1 in 10 Americans Depressed

Michael Craig Miller, M.D.

Senior Editor, Mental Health Publishing, Harvard Health Publishing

In time for National Depression Screening Day (October 7, 2010) and Mental Illness Awareness Week (October 3-9, 2010), the Centers for Disease Control and Prevention (CDC) published survey data on depressed mood in the United States.

The report summarizes responses to a standardized questionnaire administered in 2006 and 2008. The researchers asked 235,067 adults about symptoms during the 2 weeks prior to receiving the call.

On average, 9% percent of respondents met the criteria for some type of depression. About one-third of those with depression had Major Depression, a relatively severe form. Regional variations were broad — the rate of depression in Mississippi was almost 15%, while the rate in North Dakota came in under 5%. The authors suggested that these differences might be explained by socioeconomic factors or variations in access to mental health care.

Broad population surveys are interesting and useful — the CDC report reflects an enormous amount of work. Still, the results are inevitably difficult to interpret. It’s worth following the link to read the details. Be sure to scroll down to the editorial note, where the authors describe some limitations of the survey. For example, telephone surveys don’t necessarily reach people who use mobile phones rather than landlines. And the survey also doesn’t capture people who are either homeless or living in institutions.

The survey, which appears online on the CDC website, is available to the public. You won’t need a degree in statistics to follow it, but it will give you a taste for the complexity of depression research.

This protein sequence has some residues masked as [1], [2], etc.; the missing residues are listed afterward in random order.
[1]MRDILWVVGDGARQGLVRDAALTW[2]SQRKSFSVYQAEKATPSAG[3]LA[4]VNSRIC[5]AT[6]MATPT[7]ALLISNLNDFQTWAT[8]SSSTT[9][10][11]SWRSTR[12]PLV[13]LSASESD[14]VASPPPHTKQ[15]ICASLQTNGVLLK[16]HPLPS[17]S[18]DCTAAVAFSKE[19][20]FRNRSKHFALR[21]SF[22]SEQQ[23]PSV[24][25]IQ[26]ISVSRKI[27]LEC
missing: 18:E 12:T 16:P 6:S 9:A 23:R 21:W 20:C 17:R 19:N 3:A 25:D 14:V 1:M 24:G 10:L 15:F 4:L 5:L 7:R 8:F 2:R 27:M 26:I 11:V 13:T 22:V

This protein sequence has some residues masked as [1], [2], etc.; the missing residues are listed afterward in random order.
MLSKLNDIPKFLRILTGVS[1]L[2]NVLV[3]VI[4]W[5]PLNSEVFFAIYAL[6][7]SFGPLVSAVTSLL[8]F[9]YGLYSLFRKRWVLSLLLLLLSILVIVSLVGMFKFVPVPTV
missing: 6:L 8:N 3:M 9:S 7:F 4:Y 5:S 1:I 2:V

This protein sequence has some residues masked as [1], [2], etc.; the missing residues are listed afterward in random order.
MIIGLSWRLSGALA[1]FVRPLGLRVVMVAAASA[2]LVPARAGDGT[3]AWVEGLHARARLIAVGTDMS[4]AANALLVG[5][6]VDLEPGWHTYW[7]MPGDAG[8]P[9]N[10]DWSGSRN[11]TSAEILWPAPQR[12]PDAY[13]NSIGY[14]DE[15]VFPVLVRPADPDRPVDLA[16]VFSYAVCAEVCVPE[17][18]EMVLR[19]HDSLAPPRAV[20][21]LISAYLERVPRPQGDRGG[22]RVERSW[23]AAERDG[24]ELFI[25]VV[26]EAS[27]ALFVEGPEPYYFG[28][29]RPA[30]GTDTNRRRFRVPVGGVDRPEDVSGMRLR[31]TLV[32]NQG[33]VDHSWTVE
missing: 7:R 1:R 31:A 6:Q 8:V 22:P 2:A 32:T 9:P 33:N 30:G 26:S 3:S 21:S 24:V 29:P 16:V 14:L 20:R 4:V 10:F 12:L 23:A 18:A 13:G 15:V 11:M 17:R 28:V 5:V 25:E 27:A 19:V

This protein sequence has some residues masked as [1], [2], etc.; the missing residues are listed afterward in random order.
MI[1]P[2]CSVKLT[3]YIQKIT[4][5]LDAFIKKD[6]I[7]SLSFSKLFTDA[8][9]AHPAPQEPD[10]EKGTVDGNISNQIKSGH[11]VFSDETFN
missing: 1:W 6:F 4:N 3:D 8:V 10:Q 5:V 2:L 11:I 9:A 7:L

1. Anonymous

    Perhaps there are medication that contribute to being depressed? Lots of Americans are dependent on medication and this could affect their emotional state of being.

  2. Michael Craig Miller, M.D.
    Michael Craig Miller, M.D.

    I appreciate Abbie’s correcting the record — indeed there is no evidence that Americans were less depressed in the past. And — for those who do have health insurance — many programs pay for less than they did in the past.

    We may be more aware of numbers of people being depressed because people feel freer to talk about it and the methods for collecting data about depression are somewhat better.

    It is always a little sticky to label different kinds of depression — a subject for another time — but no matter how you define it, if you have symptoms of depression it is worth having it evaluated. It is sometimes hard work finding the treatment that matches you best, but many treatments do help.

  3. Abbie Kendall

    Andrew, your comment has no basis in fact.

    Robert, “situational depression” (a psychological condition) may be helped or eliminated by lifestyle changes such as exercise, better quality of sleep, etc. Or, it may be resolved by time passing, as in depression over the death of a loved one.

    However, Major Depressive Disorder is a brain disease and is not relieved or cured by lifestyle changes. And Treatment-resistant Major Depressive Disorder is currently incurable.

  4. Robert

    Too right Andrew. There is far too much reliance on anti depressants anyway as a first option and little emphasis on how lifestyle changes really can and do make a difference. Somebody who knows from personal experience is talking here.

  5. Andrew

    How is it that before the invention of expensive anti-depressants and the proliferation of health care benefits that pay for just about everything, American’s weren’t nearly as depressed?

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